In 1980, the assistant of the Department of Defense Warren Lasky is assigned by his mysterious chief Richard Tideman to visit the aircraft carrier USS Nimtz commanded by Capt. Matthew Yelland as an observer of the routines. Lasky finds that Wing Commander Richard T. Owens has a great knowledge of history. Out of the blue, the vessel faces a weird storm and they find that they have traveled back in time to the eve of the attack of Pearl Harbor on 06 December 1941. When the two Japanese Zeros attack the motorboat of Senator Samuel Chapman, the crew of the Nimitz rescues the senator and his assistant Laurel Scott. But sooner Lasky learns that the senator had disappeared on that day and Capt. Matthew Yelland is planning to attack the Japanese. Will these actions create a time paradox? Written by
Claudio Carvalho, Rio de Janeiro, Brazil
The grand finale, where Lasky is invited into the limo and drives away from the ship, was filmed at Nimitz's home port in Norfolk, Virginia. The limo is headed straight off the end of Pier 12. See more »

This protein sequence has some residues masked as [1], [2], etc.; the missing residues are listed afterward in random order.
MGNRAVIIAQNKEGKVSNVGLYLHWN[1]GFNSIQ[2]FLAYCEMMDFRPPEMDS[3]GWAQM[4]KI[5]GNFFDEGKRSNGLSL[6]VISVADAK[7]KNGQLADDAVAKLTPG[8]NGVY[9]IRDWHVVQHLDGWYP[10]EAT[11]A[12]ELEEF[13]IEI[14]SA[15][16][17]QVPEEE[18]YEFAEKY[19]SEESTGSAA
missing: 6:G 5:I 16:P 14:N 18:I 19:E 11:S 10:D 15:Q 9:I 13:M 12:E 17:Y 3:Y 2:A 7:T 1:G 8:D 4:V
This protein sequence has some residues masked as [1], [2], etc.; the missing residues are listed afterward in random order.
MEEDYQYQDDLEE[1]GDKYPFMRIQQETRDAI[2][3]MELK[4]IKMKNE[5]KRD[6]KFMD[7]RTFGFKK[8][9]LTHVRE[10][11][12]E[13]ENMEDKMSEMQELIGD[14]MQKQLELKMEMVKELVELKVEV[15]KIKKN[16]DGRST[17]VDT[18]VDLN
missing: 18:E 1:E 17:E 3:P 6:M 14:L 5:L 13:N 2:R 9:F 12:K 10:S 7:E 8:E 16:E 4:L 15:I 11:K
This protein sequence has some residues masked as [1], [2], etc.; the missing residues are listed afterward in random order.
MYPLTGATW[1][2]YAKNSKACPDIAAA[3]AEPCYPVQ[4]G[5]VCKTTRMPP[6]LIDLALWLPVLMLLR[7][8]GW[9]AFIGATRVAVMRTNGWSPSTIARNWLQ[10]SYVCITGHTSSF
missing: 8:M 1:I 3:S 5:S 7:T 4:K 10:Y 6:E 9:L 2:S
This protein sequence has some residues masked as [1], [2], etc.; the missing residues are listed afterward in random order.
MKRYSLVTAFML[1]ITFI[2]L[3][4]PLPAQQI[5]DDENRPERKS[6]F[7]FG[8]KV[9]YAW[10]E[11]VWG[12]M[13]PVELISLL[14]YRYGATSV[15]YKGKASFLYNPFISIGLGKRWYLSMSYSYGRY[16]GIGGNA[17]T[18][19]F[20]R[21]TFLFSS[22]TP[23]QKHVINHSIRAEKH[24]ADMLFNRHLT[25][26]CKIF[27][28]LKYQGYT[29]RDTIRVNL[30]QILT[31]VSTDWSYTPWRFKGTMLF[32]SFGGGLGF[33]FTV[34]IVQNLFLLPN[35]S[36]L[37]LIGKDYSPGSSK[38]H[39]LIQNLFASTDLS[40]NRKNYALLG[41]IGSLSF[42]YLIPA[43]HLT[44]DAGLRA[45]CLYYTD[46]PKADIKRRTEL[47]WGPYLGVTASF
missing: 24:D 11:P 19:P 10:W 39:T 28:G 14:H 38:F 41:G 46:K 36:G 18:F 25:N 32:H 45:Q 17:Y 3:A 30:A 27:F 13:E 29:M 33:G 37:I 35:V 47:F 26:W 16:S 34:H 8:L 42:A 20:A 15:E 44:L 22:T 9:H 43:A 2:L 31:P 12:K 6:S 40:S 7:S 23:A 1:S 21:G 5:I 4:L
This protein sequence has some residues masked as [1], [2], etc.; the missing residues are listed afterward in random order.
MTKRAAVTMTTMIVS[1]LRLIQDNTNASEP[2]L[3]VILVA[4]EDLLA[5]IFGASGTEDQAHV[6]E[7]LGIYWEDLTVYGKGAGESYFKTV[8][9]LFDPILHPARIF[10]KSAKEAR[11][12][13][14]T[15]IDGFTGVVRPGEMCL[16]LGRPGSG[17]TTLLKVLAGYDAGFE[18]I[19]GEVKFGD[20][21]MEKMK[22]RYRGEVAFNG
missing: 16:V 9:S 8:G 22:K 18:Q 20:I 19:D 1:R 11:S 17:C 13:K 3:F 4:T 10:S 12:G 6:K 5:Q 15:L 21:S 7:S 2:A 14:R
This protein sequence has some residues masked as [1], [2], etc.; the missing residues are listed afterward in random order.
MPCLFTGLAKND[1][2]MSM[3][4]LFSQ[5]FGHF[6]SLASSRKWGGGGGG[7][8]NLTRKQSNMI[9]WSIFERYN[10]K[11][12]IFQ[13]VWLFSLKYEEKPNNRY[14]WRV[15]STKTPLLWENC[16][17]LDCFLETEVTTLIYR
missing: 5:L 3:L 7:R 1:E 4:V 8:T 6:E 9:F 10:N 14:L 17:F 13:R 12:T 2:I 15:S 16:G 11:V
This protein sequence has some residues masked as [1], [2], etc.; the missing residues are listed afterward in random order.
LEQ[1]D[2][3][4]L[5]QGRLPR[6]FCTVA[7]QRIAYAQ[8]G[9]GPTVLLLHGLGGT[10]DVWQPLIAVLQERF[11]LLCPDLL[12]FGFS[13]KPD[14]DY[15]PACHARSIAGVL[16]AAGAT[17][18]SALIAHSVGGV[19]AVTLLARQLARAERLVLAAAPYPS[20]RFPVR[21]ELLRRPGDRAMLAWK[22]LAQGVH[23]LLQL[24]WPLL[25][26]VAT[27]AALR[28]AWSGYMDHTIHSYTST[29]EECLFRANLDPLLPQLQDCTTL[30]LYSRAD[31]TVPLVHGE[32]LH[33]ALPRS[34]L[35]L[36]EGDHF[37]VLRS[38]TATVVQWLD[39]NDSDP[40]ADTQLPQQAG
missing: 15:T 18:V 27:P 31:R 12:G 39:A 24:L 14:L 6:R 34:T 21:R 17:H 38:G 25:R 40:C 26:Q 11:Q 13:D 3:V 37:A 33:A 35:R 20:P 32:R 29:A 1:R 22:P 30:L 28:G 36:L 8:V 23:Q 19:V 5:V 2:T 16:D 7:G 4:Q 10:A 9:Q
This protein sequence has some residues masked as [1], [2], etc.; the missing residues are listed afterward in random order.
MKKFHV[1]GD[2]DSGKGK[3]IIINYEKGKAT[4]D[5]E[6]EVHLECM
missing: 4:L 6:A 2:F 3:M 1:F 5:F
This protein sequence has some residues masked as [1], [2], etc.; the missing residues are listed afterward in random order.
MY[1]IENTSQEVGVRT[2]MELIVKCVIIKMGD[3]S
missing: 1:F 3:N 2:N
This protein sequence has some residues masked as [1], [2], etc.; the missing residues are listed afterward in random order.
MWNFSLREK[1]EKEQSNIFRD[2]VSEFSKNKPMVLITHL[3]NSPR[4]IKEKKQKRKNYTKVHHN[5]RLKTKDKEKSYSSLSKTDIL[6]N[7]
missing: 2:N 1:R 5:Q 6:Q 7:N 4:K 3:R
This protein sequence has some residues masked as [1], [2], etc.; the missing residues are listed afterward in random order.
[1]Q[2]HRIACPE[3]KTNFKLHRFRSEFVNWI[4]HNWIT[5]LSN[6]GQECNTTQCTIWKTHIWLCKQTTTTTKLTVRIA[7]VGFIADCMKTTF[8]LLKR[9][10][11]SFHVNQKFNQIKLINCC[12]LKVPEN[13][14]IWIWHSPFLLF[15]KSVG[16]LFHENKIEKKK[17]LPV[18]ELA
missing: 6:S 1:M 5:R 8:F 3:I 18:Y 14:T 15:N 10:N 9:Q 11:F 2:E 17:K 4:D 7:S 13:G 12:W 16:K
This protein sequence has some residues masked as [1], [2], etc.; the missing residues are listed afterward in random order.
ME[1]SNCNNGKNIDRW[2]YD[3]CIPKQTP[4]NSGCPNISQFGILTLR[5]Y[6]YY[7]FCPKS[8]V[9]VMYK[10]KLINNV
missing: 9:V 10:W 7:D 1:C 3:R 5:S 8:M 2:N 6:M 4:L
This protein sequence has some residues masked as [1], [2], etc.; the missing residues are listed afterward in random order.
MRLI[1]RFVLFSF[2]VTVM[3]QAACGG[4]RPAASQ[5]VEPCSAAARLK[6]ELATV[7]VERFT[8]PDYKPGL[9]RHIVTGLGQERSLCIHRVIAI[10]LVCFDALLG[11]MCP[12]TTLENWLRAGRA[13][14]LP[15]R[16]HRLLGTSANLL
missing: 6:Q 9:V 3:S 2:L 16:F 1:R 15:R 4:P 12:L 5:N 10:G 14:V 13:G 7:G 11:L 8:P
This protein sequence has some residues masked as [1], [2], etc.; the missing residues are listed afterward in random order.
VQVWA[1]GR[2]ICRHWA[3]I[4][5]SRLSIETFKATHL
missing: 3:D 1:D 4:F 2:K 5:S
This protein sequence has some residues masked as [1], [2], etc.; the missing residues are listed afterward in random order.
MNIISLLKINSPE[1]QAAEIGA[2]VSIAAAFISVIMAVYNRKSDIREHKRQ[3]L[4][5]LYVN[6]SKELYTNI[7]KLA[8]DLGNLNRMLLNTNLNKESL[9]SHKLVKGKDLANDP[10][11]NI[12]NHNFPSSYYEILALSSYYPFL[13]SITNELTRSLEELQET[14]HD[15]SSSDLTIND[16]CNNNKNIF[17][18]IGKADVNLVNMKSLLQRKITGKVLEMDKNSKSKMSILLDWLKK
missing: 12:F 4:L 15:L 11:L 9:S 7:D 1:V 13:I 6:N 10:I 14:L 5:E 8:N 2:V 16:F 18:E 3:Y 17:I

While flying out to the ship, the Russian trawler- isn't. Real trawlers were larger ships designed to shadow our fleet units for long period of time, monitoring our radio spectrum as well as our procedures, and frequently reporting data via radio circuits; this requires an extensive antenna system for SIGINT and ELINT, and RFDF, of which the little fishing boat has none. The average 'trawler' was 300 feet in length, over 3000 tons, and carried a crew of about 150. See more »
[voice over radio]
Pearl Tower, Tomcat two-zero-zero. requesting clearance for departure runway zero-nine. Over.
Pearl Harbor Tower:
[voice over radio]
Two-zero-zero, Pearl Harbor Tower. You are cleared runway oh-niner. Winds zero-four-five at eight. SH-three approaching from the right. Have a nice day.
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I saw this in the theater when it first came out. I was stationed onboard the USS Enterprise (CVN-65) while it was being overhauled at Puget Sound Naval Shipyard in Bremerton, Wa. I loved every minute of this film.
I know that this will sound trite and maudlin, but I remember going up on the flightdeck one morning after working the night shift, shortly after I saw this film. The USS Bonhomme Richard was at the pier near us- painted with zinc, all closed up, its gunmounts covered, doorways sealed-up, bridge windows shuttered, its flightdeck silent save for the screeching of seagulls. Looking at that old wooden-decked warhorse through the rain and mist, I felt a new appreciation for it and the other vessels in mothballs.
I felt as if I were looking through time itself.
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